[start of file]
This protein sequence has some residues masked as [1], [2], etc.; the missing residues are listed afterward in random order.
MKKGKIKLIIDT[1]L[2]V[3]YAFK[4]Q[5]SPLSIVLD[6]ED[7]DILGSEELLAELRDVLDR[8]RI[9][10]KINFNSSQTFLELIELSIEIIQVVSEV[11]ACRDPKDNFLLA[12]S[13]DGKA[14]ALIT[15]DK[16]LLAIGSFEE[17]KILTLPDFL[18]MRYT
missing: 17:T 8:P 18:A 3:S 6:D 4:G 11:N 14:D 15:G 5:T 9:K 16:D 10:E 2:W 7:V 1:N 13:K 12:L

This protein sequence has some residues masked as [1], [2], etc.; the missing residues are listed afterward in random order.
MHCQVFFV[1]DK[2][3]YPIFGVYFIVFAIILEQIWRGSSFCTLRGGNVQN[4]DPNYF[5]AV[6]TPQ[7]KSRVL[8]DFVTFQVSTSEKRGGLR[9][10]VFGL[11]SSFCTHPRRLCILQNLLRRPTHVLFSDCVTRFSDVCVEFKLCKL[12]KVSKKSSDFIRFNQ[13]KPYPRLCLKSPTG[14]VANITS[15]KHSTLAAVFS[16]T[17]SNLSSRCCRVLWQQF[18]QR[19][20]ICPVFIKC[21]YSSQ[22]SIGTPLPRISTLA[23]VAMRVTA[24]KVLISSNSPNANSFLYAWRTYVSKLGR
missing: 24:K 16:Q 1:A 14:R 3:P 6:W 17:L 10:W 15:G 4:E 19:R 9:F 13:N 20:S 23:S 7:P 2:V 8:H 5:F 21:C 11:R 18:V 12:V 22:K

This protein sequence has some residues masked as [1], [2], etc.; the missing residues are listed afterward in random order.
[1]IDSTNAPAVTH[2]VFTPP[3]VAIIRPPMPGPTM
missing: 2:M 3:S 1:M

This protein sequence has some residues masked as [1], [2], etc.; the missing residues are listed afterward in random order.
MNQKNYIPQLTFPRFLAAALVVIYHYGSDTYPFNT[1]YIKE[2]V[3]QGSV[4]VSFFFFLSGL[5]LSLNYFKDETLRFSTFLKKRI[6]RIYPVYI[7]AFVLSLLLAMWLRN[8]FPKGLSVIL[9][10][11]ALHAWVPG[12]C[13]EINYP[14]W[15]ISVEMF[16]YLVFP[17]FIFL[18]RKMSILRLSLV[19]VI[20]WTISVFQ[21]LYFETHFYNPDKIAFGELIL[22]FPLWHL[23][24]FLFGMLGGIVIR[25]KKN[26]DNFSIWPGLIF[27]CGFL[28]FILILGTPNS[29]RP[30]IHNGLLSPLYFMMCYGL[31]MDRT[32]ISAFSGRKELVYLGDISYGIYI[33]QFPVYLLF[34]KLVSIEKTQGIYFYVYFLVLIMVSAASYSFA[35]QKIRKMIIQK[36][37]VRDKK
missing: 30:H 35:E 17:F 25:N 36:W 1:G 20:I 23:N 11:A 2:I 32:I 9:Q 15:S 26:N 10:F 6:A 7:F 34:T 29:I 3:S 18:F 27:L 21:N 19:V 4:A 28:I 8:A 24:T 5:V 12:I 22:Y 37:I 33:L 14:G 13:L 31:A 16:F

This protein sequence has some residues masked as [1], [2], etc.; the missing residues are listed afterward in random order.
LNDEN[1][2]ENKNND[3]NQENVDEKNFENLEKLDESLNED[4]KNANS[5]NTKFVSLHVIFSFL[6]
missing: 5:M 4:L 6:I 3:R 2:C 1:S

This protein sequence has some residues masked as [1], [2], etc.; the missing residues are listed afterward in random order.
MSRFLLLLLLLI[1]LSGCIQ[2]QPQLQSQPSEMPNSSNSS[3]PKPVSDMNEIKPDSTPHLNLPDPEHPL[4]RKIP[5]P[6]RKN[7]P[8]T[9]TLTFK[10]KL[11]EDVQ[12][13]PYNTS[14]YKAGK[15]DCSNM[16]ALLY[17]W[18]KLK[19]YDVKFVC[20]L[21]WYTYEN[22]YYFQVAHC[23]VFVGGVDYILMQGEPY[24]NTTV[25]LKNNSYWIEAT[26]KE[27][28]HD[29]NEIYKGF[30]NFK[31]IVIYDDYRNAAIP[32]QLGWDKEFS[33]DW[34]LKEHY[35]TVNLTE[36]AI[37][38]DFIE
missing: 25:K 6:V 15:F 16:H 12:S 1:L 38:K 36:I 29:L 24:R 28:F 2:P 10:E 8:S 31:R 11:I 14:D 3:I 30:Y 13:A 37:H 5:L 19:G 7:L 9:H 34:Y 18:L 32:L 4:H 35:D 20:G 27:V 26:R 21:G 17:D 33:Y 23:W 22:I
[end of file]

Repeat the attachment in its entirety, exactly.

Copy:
This protein sequence has some residues masked as [1], [2], etc.; the missing residues are listed afterward in random order.
MKKGKIKLIIDT[1]L[2]V[3]YAFK[4]Q[5]SPLSIVLD[6]ED[7]DILGSEELLAELRDVLDR[8]RI[9][10]KINFNSSQTFLELIELSIEIIQVVSEV[11]ACRDPKDNFLLA[12]S[13]DGKA[14]ALIT[15]DK[16]LLAIGSFEE[17]KILTLPDFL[18]MRYT
missing: 17:T 8:P 18:A 3:S 6:D 4:G 11:N 14:D 15:G 5:T 9:K 16:D 10:E 2:W 7:V 1:N 13:K 12:L

This protein sequence has some residues masked as [1], [2], etc.; the missing residues are listed afterward in random order.
MHCQVFFV[1]DK[2][3]YPIFGVYFIVFAIILEQIWRGSSFCTLRGGNVQN[4]DPNYF[5]AV[6]TPQ[7]KSRVL[8]DFVTFQVSTSEKRGGLR[9][10]VFGL[11]SSFCTHPRRLCILQNLLRRPTHVLFSDCVTRFSDVCVEFKLCKL[12]KVSKKSSDFIRFNQ[13]KPYPRLCLKSPTG[14]VANITS[15]KHSTLAAVFS[16]T[17]SNLSSRCCRVLWQQF[18]QR[19][20]ICPVFIKC[21]YSSQ[22]SIGTPLPRISTLA[23]VAMRVTA[24]KVLISSNSPNANSFLYAWRTYVSKLGR
missing: 24:K 16:Q 1:A 14:R 3:P 6:W 17:L 10:W 15:G 4:E 19:R 9:F 13:N 20:S 23:S 7:P 2:V 8:H 5:F 21:C 11:R 18:V 12:V 22:K

This protein sequence has some residues masked as [1], [2], etc.; the missing residues are listed afterward in random order.
[1]IDSTNAPAVTH[2]VFTPP[3]VAIIRPPMPGPTM
missing: 2:M 3:S 1:M

This protein sequence has some residues masked as [1], [2], etc.; the missing residues are listed afterward in random order.
MNQKNYIPQLTFPRFLAAALVVIYHYGSDTYPFNT[1]YIKE[2]V[3]QGSV[4]VSFFFFLSGL[5]LSLNYFKDETLRFSTFLKKRI[6]RIYPVYI[7]AFVLSLLLAMWLRN[8]FPKGLSVIL[9][10][11]ALHAWVPG[12]C[13]EINYP[14]W[15]ISVEMF[16]YLVFP[17]FIFL[18]RKMSILRLSLV[19]VI[20]WTISVFQ[21]LYFETHFYNPDKIAFGELIL[22]FPLWHL[23][24]FLFGMLGGIVIR[25]KKN[26]DNFSIWPGLIF[27]CGFL[28]FILILGTPNS[29]RP[30]IHNGLLSPLYFMMCYGL[31]MDRT[32]ISAFSGRKELVYLGDISYGIYI[33]QFPVYLLF[34]KLVSIEKTQGIYFYVYFLVLIMVSAASYSFA[35]QKIRKMIIQK[36][37]VRDKK
missing: 30:H 35:E 17:F 25:N 36:W 1:G 20:I 23:N 11:A 2:I 32:I 9:Q 15:S 26:N 10:F 6:A 7:F 34:T 29:I 3:S 18:F 27:L 21:N 19:V 4:A 28:I 8:A 24:T 5:V 12:I 22:Y 37:I 33:L 14:G 13:L 31:A 16:F

This protein sequence has some residues masked as [1], [2], etc.; the missing residues are listed afterward in random order.
LNDEN[1][2]ENKNND[3]NQENVDEKNFENLEKLDESLNED[4]KNANS[5]NTKFVSLHVIFSFL[6]
missing: 5:M 4:L 6:I 3:R 2:C 1:S

This protein sequence has some residues masked as [1], [2], etc.; the missing residues are listed afterward in random order.
MSRFLLLLLLLI[1]LSGCIQ[2]QPQLQSQPSEMPNSSNSS[3]PKPVSDMNEIKPDSTPHLNLPDPEHPL[4]RKIP[5]P[6]RKN[7]P[8]T[9]TLTFK[10]KL[11]EDVQ[12][13]PYNTS[14]YKAGK[15]DCSNM[16]ALLY[17]W[18]KLK[19]YDVKFVC[20]L[21]WYTYEN[22]YYFQVAHC[23]VFVGGVDYILMQGEPY[24]NTTV[25]LKNNSYWIEAT[26]KE[27][28]HD[29]NEIYKGF[30]NFK[31]IVIYDDYRNAAIP[32]QLGWDKEFS[33]DW[34]LKEHY[35]TVNLTE[36]AI[37][38]DFIE
missing: 25:K 6:V 15:F 16:H 12:S 1:L 38:K 36:I 29:L 24:R 28:F 2:P 10:E 8:S 31:R 11:I 14:D 3:I 30:Y 13:A 37:H 5:L 19:G 7:L 9:H 34:Y 18:L 32:L 4:H 35:D 20:G 27:V 26:R 21:G 17:D 33:Y 23:W 22:I